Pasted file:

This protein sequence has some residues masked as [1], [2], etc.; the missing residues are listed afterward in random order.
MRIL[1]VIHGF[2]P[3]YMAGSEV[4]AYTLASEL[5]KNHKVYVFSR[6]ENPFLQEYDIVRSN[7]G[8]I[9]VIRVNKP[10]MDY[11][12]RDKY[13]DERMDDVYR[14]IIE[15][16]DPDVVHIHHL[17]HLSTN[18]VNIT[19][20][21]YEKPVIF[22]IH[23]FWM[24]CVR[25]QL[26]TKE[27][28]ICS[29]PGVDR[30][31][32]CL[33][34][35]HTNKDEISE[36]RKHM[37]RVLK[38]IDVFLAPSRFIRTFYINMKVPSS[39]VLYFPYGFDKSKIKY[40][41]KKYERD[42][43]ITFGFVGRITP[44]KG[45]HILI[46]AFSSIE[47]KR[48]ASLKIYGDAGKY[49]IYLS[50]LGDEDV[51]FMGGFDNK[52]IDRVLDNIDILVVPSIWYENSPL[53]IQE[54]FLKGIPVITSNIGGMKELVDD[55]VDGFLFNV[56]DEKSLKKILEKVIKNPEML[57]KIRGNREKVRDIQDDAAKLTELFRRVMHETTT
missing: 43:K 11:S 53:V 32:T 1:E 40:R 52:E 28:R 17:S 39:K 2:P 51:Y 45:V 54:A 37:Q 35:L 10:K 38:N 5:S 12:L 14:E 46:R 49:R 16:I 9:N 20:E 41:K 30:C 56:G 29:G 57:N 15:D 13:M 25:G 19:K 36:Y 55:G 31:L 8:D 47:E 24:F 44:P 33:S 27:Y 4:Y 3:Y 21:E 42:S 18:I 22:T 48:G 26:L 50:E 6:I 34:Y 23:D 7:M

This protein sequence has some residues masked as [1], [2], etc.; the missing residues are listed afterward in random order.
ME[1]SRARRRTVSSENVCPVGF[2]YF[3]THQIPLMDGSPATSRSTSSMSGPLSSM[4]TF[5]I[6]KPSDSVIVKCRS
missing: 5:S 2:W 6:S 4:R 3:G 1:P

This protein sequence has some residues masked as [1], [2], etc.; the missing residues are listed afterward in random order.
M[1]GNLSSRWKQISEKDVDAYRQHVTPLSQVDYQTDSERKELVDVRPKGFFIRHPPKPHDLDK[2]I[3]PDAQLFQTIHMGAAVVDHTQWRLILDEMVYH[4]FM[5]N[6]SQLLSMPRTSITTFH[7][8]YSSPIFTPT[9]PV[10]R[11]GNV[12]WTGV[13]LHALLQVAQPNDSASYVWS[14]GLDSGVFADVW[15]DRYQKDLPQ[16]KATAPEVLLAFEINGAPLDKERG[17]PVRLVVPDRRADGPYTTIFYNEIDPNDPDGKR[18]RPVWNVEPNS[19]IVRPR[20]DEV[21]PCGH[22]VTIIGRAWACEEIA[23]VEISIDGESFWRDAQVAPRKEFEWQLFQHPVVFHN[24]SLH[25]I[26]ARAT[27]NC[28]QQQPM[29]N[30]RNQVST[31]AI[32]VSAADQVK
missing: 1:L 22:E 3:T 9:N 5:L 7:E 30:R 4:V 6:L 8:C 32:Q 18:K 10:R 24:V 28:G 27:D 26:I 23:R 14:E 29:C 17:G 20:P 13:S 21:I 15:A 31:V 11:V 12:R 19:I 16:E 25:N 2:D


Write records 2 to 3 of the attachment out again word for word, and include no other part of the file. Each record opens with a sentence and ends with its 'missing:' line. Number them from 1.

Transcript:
This protein sequence has some residues masked as [1], [2], etc.; the missing residues are listed afterward in random order.
ME[1]SRARRRTVSSENVCPVGF[2]YF[3]THQIPLMDGSPATSRSTSSMSGPLSSM[4]TF[5]I[6]KPSDSVIVKCRS
missing: 5:S 2:W 6:S 4:R 3:G 1:P

This protein sequence has some residues masked as [1], [2], etc.; the missing residues are listed afterward in random order.
M[1]GNLSSRWKQISEKDVDAYRQHVTPLSQVDYQTDSERKELVDVRPKGFFIRHPPKPHDLDK[2]I[3]PDAQLFQTIHMGAAVVDHTQWRLILDEMVYH[4]FM[5]N[6]SQLLSMPRTSITTFH[7][8]YSSPIFTPT[9]PV[10]R[11]GNV[12]WTGV[13]LHALLQVAQPNDSASYVWS[14]GLDSGVFADVW[15]DRYQKDLPQ[16]KATAPEVLLAFEINGAPLDKERG[17]PVRLVVPDRRADGPYTTIFYNEIDPNDPDGKR[18]RPVWNVEPNS[19]IVRPR[20]DEV[21]PCGH[22]VTIIGRAWACEEIA[23]VEISIDGESFWRDAQVAPRKEFEWQLFQHPVVFHN[24]SLH[25]I[26]ARAT[27]NC[28]QQQPM[29]N[30]RNQVST[31]AI[32]VSAADQVK
missing: 1:L 22:E 3:T 9:N 5:L 7:E 30:R 4:V 6:L 8:C 32:Q 18:K 10:R 24:V 28:G 27:D 26:I 23:R 14:E 29:C 17:G 20:P 13:S 21:I 15:A 31:V 11:V 12:R 19:I 16:E 25:N 2:D